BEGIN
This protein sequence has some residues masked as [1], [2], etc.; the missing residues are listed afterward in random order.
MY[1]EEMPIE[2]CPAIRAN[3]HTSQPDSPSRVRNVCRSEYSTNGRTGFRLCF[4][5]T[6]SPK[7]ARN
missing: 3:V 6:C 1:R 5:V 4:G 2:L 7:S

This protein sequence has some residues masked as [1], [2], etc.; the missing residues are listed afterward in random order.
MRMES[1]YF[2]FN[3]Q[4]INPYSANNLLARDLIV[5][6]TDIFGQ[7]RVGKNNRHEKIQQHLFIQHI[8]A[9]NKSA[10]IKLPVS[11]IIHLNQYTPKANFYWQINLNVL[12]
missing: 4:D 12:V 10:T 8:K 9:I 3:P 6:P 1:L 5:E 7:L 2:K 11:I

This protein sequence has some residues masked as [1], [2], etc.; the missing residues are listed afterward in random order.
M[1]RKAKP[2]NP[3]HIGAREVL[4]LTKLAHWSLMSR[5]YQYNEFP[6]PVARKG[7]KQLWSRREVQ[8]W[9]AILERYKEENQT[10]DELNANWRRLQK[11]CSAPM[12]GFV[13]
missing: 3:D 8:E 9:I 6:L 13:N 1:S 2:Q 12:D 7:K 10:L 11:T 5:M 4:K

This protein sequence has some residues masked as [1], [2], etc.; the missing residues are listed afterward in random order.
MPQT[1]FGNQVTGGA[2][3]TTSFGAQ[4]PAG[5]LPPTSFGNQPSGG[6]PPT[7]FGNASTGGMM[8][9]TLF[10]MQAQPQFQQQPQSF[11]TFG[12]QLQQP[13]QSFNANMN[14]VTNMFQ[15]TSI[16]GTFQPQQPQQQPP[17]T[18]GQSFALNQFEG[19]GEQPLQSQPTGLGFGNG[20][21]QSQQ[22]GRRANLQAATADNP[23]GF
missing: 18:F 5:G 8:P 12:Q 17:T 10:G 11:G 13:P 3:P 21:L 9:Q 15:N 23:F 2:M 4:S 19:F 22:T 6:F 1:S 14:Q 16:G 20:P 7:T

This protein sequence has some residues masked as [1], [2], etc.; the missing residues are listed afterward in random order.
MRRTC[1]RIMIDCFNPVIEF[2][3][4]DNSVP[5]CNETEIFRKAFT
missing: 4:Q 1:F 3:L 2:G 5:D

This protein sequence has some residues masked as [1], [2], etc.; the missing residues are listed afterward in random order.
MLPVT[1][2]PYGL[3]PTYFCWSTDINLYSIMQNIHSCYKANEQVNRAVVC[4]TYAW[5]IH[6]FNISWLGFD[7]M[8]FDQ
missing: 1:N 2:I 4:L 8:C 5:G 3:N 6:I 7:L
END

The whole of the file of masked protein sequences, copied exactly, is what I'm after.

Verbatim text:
This protein sequence has some residues masked as [1], [2], etc.; the missing residues are listed afterward in random order.
MY[1]EEMPIE[2]CPAIRAN[3]HTSQPDSPSRVRNVCRSEYSTNGRTGFRLCF[4][5]T[6]SPK[7]ARN
missing: 3:V 6:C 1:R 5:V 4:G 2:L 7:S

This protein sequence has some residues masked as [1], [2], etc.; the missing residues are listed afterward in random order.
MRMES[1]YF[2]FN[3]Q[4]INPYSANNLLARDLIV[5][6]TDIFGQ[7]RVGKNNRHEKIQQHLFIQHI[8]A[9]NKSA[10]IKLPVS[11]IIHLNQYTPKANFYWQINLNVL[12]
missing: 4:D 12:V 10:T 8:K 9:I 3:P 6:P 1:L 5:E 7:L 2:K 11:I

This protein sequence has some residues masked as [1], [2], etc.; the missing residues are listed afterward in random order.
M[1]RKAKP[2]NP[3]HIGAREVL[4]LTKLAHWSLMSR[5]YQYNEFP[6]PVARKG[7]KQLWSRREVQ[8]W[9]AILERYKEENQT[10]DELNANWRRLQK[11]CSAPM[12]GFV[13]
missing: 3:D 8:E 9:I 6:L 13:N 1:S 2:Q 12:D 7:K 10:L 11:T 5:M 4:K

This protein sequence has some residues masked as [1], [2], etc.; the missing residues are listed afterward in random order.
MPQT[1]FGNQVTGGA[2][3]TTSFGAQ[4]PAG[5]LPPTSFGNQPSGG[6]PPT[7]FGNASTGGMM[8][9]TLF[10]MQAQPQFQQQPQSF[11]TFG[12]QLQQP[13]QSFNANMN[14]VTNMFQ[15]TSI[16]GTFQPQQPQQQPP[17]T[18]GQSFALNQFEG[19]GEQPLQSQPTGLGFGNG[20][21]QSQQ[22]GRRANLQAATADNP[23]GF
missing: 18:F 5:G 8:P 12:Q 17:T 10:G 11:G 13:P 3:P 21:L 9:Q 15:N 23:F 2:M 4:S 19:F 22:T 6:F 1:S 14:Q 16:G 20:P 7:T

This protein sequence has some residues masked as [1], [2], etc.; the missing residues are listed afterward in random order.
MRRTC[1]RIMIDCFNPVIEF[2][3][4]DNSVP[5]CNETEIFRKAFT
missing: 4:Q 1:F 3:L 2:G 5:D

This protein sequence has some residues masked as [1], [2], etc.; the missing residues are listed afterward in random order.
MLPVT[1][2]PYGL[3]PTYFCWSTDINLYSIMQNIHSCYKANEQVNRAVVC[4]TYAW[5]IH[6]FNISWLGFD[7]M[8]FDQ
missing: 1:N 2:I 4:L 8:C 5:G 3:N 6:I 7:L